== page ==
How to Create Simple Lists using ListViews

Hello World! In this post, we’re going to learn how to use one of the most useful views in Android: the ListView. We can use ListViews to present data in the form of a list. We can choose any kind of data as input and display it however we want. That’s the power of a ListView. In this post, we’ll be creating a simple app that presents a list showing all of the countries of the world.

Note: While Android now has a much more generic RecyclerView, since our task is going to be fairly simple, we’ll stick to the ListView so we don’t have to deal with the additional complexities of the RecyclerView. To summarize, a RecyclerView is more generic version of a GridView and ListView. It allows developers to have greater power and control over the presentation of data and makes things like animations easier to do. However, with this greater control, we have to implement many things ourselves, such as a custom adapter, item layout, and view holder. For our purposes, a plain old ListView will suffice. With great power comes great responsibility!

All of source code for this project is in a ZIP file here.

Creating the Project

Let’s start up Android Studio and create a new project titled ListViewDemo. We can give any package name we want and select Android 6.0 Marshmallow as our minimum SDK version. We’ll just need an empty activity and we’ll leave the default names as is. We won’t need too much code to get our ListView working. First, we’ll need open up the Activity’s layout file in res/layout. We can replace the entire contents of the file with just the following code snippet:

<?xml version="1.0" encoding="utf-8"?>
<ListView xmlns:android=""
    android:id="@+id/listView" />

The above code will create a ListView for us and give it some properties. By setting the height and width of a top-level UI element to be match_parent , we are telling Android to make this UI element take up the entire screen, which is exactly what we want our ListView to do. We have some padding to the top and bottom so that the text in the list items aren’t right up against the top of the screen, making it difficult to read. Finally, we have the id  property so that we can refer to this ListView when we get to our source code.

For our model, we’ll be displaying all of the countries in the world, but we need a place to store that information. We’ll keep it in our strings.xml file in res/values. Open up that file and paste the following between the resources tag:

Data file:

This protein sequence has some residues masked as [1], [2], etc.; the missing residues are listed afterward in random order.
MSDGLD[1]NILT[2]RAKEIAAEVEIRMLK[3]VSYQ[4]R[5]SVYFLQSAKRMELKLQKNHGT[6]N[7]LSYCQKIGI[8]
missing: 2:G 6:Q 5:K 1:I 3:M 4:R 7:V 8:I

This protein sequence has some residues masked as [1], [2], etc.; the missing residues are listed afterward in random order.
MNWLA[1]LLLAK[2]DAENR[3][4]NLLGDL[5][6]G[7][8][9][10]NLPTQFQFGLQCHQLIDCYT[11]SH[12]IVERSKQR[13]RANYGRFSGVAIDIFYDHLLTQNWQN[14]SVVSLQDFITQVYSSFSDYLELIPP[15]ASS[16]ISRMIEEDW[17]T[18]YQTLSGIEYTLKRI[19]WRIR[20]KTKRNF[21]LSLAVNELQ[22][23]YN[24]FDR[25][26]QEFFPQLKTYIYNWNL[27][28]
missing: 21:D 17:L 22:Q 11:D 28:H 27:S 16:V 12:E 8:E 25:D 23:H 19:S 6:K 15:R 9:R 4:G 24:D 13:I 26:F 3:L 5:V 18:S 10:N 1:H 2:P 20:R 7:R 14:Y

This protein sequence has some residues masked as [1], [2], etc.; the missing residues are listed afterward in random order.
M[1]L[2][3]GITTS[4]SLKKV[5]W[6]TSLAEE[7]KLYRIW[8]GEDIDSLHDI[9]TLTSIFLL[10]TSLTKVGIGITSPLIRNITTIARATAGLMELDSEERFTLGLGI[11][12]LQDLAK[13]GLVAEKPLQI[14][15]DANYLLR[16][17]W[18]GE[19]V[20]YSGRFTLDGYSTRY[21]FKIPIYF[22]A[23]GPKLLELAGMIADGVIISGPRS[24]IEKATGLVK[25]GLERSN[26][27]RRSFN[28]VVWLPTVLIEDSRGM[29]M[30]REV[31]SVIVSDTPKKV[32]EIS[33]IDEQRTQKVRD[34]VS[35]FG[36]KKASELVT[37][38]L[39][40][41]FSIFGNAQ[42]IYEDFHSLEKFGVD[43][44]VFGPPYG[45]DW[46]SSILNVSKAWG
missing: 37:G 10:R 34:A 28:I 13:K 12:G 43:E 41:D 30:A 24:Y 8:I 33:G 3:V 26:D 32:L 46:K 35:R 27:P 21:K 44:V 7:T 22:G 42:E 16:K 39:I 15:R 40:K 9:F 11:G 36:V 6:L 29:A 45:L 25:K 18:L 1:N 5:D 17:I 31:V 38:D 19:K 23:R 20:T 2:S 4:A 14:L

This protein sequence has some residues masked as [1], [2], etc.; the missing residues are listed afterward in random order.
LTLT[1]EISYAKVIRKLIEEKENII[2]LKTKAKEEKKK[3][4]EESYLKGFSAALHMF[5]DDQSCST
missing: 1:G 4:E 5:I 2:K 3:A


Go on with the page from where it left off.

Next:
<string-array name="countries_array">
        <item>American Samoa</item>
        <item>Antigua and Barbuda</item>
        <item>Bosnia and Herzegovina</item>
        <item>Bouvet Island</item>
        <item>British Indian Ocean Territory</item>
        <item>British Virgin Islands</item>
        <item>Burkina Faso</item>
        <item>Cape Verde</item>
        <item>Cayman Islands</item>
        <item>Central African Republic</item>
        <item>Christmas Island</item>
        <item>Cocos (Keeling) Islands</item>
        <item>Cook Islands</item>
        <item>Costa Rica</item>
        <item>Cote d\'Ivoire</item>
        <item>Czech Republic</item>
        <item>Democratic Republic of the Congo</item>
        <item>Dominican Republic</item>
        <item>East Timor</item>
        <item>El Salvador</item>
        <item>Equatorial Guinea</item>
        <item>Faeroe Islands</item>
        <item>Falkland Islands</item>
        <item>Former Yugoslav Republic of Macedonia</item>
        <item>French Guiana</item>
        <item>French Polynesia</item>
        <item>French Southern Territories</item>
        <item>Heard Island and McDonald Islands</item>
        <item>Hong Kong</item>
        <item>Marshall Islands</item>
        <item>Netherlands Antilles</item>
        <item>New Caledonia</item>
        <item>New Zealand</item>
        <item>Norfolk Island</item>
        <item>North Korea</item>
        <item>Northern Marianas</item>
        <item>Papua New Guinea</item>
        <item>Pitcairn Islands</item>
        <item>Puerto Rico</item>
        <item>Sqo Tome and Principe</item>
        <item>Saint Helena</item>
        <item>Saint Kitts and Nevis</item>
        <item>Saint Lucia</item>
        <item>Saint Pierre and Miquelon</item>
        <item>Saint Vincent and the Grenadines</item>
        <item>San Marino</item>
        <item>Saudi Arabia</item>
        <item>Sierra Leone</item>
        <item>Solomon Islands</item>
        <item>South Africa</item>
        <item>South Georgia and the South Sandwich Islands</item>
        <item>South Korea</item>
        <item>South Sudan</item>
        <item>Sri Lanka</item>
        <item>Svalbard and Jan Mayen</item>
        <item>The Bahamas</item>
        <item>The Gambia</item>
        <item>Trinidad and Tobago</item>
        <item>Turks and Caicos Islands</item>
        <item>Virgin Islands</item>
        <item>United Arab Emirates</item>
        <item>United Kingdom</item>
        <item>United States</item>
        <item>United States Minor Outlying Islands</item>
        <item>Vatican City</item>
        <item>Wallis and Futuna</item>
        <item>Western Sahara</item>